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Climate change and organizational management: toward a new paradigm

Climate change and organizational management: toward a new paradigm The purpose of this paper is to tackle the grand issue of climate change in a managerial perspective by proposing a new type of management.Design/methodology/approachClimate change has now been debated for many years, and in spite of different viewpoints, analyses and opinions, is a phenomenon that is accepted by all. There are thousands of studies on the nature of climate change and its consequences on the planet Earth and its inhabitants. However, there are few studies investigating the consequences of climate change on the founding tenets and practices of management. This paper aims to contribute to this facet of the issue. In the first part, it examines the main facts about climate change, their impact on businesses and proposes an adapted model of management for agriculture, industry, services and supply chains. In the second part, it advocates a shift in paradigm from the “maximization of profit” to the “maximization of well-being” as the foundation of a new managerial philosophy that can both address climate change and sustainability.FindingsCompanies and managers are in a much better position than politicians and consumers to find a solution to climate change problems for the very reason that they are not stupid in Cipolla's (2011) sense. Companies and managers do have the power to rewrite the rules of the game in order to get to a firm and management metamorphosis. Starting from a return to company ownership by and for the company itself (not just external shareholders), a switch in purpose from profit-seeking to people's well-being, fair remuneration of stakeholders, progress as a measure of success and long-term orientation are suggested as new tenets in management.Research limitations/implicationsAlthough this paper has several limitations (it may be too wide in scope, utopian, its ideas may sound unachievable and even sometimes naïve in their arguments), its starting point is very clear: the authors, as management scholars, must do something to try and stop the crash of economies and businesses in an ecological disaster. And its logic is very clear and straightforward as well: if people want things to change, then they have to change the foundations of management thinking, both in theory and in practice. The authors do not claim their solution is the only one or the best: avenues for future research aimed at providing better solutions are wide open from this point of view, and the authors genuinely encourage colleagues to continue in this direction and contribute to this work. What matters most, however, is to stop looking for precise answers to “wrong, well-defined, narrow problems” and to start looking for “approximate answers to important problems” (Brown et al., 2005) as the authors tried to do here.Practical implicationsDeveloping a new management operating model and foundations able to keep companies alive while not compromising mankind survival on planet Earth.Originality/valueThis paper addresses the Tourish (2020) challenge for purposeful research in management by providing some fresh ideas about the way companies and management principles and practices should change to prevent irreversible environmental damages. http://www.deepdyve.com/assets/images/DeepDyve-Logo-lg.png The TQM Journal Emerald Publishing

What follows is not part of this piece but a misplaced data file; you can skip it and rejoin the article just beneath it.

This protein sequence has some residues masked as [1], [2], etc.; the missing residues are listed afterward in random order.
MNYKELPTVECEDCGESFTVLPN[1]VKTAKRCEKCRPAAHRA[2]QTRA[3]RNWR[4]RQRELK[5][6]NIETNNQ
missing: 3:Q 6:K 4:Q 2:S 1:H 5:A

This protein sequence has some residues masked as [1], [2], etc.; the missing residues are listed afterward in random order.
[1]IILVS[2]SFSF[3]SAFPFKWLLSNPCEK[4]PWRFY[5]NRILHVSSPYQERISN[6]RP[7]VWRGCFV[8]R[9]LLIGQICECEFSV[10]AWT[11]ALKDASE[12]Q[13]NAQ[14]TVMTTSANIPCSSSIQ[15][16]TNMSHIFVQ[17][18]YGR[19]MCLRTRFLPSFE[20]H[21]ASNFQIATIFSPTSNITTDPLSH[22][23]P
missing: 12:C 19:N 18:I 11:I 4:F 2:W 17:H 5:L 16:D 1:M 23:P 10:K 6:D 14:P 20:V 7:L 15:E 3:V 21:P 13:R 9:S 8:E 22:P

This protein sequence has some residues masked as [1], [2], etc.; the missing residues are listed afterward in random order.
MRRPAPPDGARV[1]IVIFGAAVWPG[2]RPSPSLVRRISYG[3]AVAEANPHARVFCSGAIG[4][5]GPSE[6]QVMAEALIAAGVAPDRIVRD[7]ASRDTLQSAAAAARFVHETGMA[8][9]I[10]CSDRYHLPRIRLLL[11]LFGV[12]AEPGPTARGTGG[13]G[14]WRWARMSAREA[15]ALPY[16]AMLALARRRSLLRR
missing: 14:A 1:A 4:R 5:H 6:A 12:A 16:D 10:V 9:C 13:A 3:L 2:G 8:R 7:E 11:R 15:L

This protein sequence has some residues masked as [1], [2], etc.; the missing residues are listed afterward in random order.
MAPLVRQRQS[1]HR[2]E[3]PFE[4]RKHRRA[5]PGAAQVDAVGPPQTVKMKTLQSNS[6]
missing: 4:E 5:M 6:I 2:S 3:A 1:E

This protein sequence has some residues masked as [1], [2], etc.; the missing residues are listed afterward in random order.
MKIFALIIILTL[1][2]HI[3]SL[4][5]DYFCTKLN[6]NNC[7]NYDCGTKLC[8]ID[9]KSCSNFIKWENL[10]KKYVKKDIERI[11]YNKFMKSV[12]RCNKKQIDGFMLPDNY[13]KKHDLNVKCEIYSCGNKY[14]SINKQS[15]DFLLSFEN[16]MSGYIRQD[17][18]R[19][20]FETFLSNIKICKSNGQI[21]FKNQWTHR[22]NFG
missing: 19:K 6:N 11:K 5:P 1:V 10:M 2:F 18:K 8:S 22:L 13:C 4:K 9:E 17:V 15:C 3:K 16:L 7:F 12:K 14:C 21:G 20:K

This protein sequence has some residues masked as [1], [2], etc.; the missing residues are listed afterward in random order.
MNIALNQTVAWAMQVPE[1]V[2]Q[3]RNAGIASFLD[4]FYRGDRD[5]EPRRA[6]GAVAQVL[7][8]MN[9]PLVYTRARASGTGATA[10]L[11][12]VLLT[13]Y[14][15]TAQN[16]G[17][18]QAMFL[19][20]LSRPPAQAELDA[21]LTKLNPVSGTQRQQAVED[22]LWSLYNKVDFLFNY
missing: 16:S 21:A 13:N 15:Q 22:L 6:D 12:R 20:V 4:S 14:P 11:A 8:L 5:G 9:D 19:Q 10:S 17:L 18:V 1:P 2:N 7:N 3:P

Climate change and organizational management: toward a new paradigm

The TQM Journal , Volume 33 (3): 22 – Apr 27, 2021